How To Condition Your Fine Leather

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High quality leather products are a great investment. They may be very expensive, but they are definitely worth every penny. That’s why it’s very important to keep them clean and protected at all times. Although leather is a very durable material, it can be damaged without proper care. If you want your precious leather products to last a long time, then using a leather conditioner should be a priority.

Why use a conditioner on your leather products?

Conditioning lubricates leather fibres.

Fibres on a tanned leather hide randomly criss-cross each other. They fit together and flex in harmony. This arrangement gives the leather strength and flexibility we all admire. However, when those fibres dry out, they act like little saws tearing at each other. 

A good leather conditioner essentially soaks up the fibres with lubricating oils and moisture, helping them fit and flex with each other. 

However, you shouldn’t condition your leather items too often. Leather fibres can only absorb a certain amount of lubrication. At more than 25 percent moisture, fibres will swell up causing serious damage to your leather. 

Conditioning protects leather surface from stains.

Many people prefer leather products with very little finish to show off the material’s natural beauty. However, exposed leather fibres are more prone to damage because they absorb more moisture.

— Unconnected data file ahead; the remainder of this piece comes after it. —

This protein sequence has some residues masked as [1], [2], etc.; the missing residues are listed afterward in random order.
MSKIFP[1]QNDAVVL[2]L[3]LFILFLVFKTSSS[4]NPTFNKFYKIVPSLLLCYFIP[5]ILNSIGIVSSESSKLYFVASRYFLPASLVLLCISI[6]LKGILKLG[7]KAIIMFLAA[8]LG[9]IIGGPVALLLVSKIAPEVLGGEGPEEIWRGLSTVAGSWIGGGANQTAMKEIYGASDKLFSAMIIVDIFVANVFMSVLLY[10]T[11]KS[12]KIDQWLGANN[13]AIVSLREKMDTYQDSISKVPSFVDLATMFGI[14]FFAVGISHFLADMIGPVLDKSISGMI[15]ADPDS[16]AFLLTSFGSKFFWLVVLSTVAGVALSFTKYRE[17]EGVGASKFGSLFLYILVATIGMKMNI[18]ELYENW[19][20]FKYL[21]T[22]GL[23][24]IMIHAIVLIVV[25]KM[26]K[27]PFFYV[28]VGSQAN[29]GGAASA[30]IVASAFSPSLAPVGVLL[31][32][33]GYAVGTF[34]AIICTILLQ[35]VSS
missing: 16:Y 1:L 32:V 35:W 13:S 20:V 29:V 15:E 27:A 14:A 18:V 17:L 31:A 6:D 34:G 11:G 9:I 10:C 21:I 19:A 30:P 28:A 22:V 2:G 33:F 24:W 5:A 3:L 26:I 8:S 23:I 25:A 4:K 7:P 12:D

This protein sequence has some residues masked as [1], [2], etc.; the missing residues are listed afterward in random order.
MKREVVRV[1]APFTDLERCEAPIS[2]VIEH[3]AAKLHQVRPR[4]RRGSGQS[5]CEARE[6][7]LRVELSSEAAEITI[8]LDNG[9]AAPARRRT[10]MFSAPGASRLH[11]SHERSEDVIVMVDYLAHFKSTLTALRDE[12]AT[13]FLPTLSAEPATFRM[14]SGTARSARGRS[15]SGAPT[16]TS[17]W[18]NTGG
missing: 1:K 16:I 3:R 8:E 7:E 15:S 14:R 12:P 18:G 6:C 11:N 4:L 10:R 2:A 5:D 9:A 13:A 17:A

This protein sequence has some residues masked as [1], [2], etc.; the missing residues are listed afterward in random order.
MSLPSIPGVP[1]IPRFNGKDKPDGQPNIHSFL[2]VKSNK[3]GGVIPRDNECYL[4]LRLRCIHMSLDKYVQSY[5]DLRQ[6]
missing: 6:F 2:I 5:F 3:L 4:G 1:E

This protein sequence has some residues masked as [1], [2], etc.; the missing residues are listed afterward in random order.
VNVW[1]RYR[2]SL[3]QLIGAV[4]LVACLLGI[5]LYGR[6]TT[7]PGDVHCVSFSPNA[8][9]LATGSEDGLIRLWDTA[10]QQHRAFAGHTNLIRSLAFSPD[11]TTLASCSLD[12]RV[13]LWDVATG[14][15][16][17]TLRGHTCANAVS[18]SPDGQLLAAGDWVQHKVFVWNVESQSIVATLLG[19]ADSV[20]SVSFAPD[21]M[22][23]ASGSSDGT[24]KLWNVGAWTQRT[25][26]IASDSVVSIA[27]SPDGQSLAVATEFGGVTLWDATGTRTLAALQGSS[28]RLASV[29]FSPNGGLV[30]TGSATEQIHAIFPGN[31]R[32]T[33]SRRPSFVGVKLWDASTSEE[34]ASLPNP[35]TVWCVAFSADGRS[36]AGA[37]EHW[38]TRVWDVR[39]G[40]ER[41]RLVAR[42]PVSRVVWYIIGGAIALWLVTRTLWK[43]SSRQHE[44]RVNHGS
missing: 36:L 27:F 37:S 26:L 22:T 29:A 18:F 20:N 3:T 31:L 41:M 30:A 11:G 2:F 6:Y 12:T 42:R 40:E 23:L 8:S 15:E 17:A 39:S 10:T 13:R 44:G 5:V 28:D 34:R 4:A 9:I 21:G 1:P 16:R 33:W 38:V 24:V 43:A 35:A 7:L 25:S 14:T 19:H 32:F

Applying a good leather conditioning product on the surface adds a protective layer on top of the leather fibres.

Conditioning can enhance the patina of your leather.

Aside from protecting leather from damage, leather conditioners or conditioning oils can give your leather bags a unique look. Over time, leather develops a natural gorgeous finish known as patina. With a variety of conditioning products you can use, you can give your bag a its own unique look. 
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Types of conditioners

Conditioning cremes. These products nourish and moisturise your leather with very minimal effect on the material’s colour. However, you need to pre-test your product on a small, hidden area before applying it on the entire area of your item. Observe for any changes in colour after an hour. These products will not only condition leather fibres, it will also provide some degree of protection to the surface of your leather.

Conditioning oils. These products soften and nourish your leather goods. However, They don’t provide as much surface protection compared to other products.

Avoid using home products like olive oil for your leather goods. The wrong type of oil can make your leather feel oily or slippery and even become rancid. 

Products widely accepted as conditioning oils for leather goods include lanolin, mink oil, and neadsfoot oil. All have different unique properties that can influence the look of your leather. 

Wax conditioners. While they are not absorbed as deeply into the leather compared to other products, they offer superior protection from liquids and dirt. Some leather products come pre-waxed and should ideally be re-waxed one or two times a year. Other leather products are left unwaxed and can be given a unique patina by waxing them yourself.

General rules:

  • Don’t put conditioner directly onto your leather. Instead, use a soft, lint free cloth.
  • Rub the conditioner evenly using circular motion.
  • Buff your leather using soft, dry cloth after conditioning.
  • Allow the leather to dry for a few hours before use.
  • Normally, leather should be conditioned two times a year. However, if you live in a warm climate or use your bag under direct sunlight often, you can condition your bag three or four times a year.

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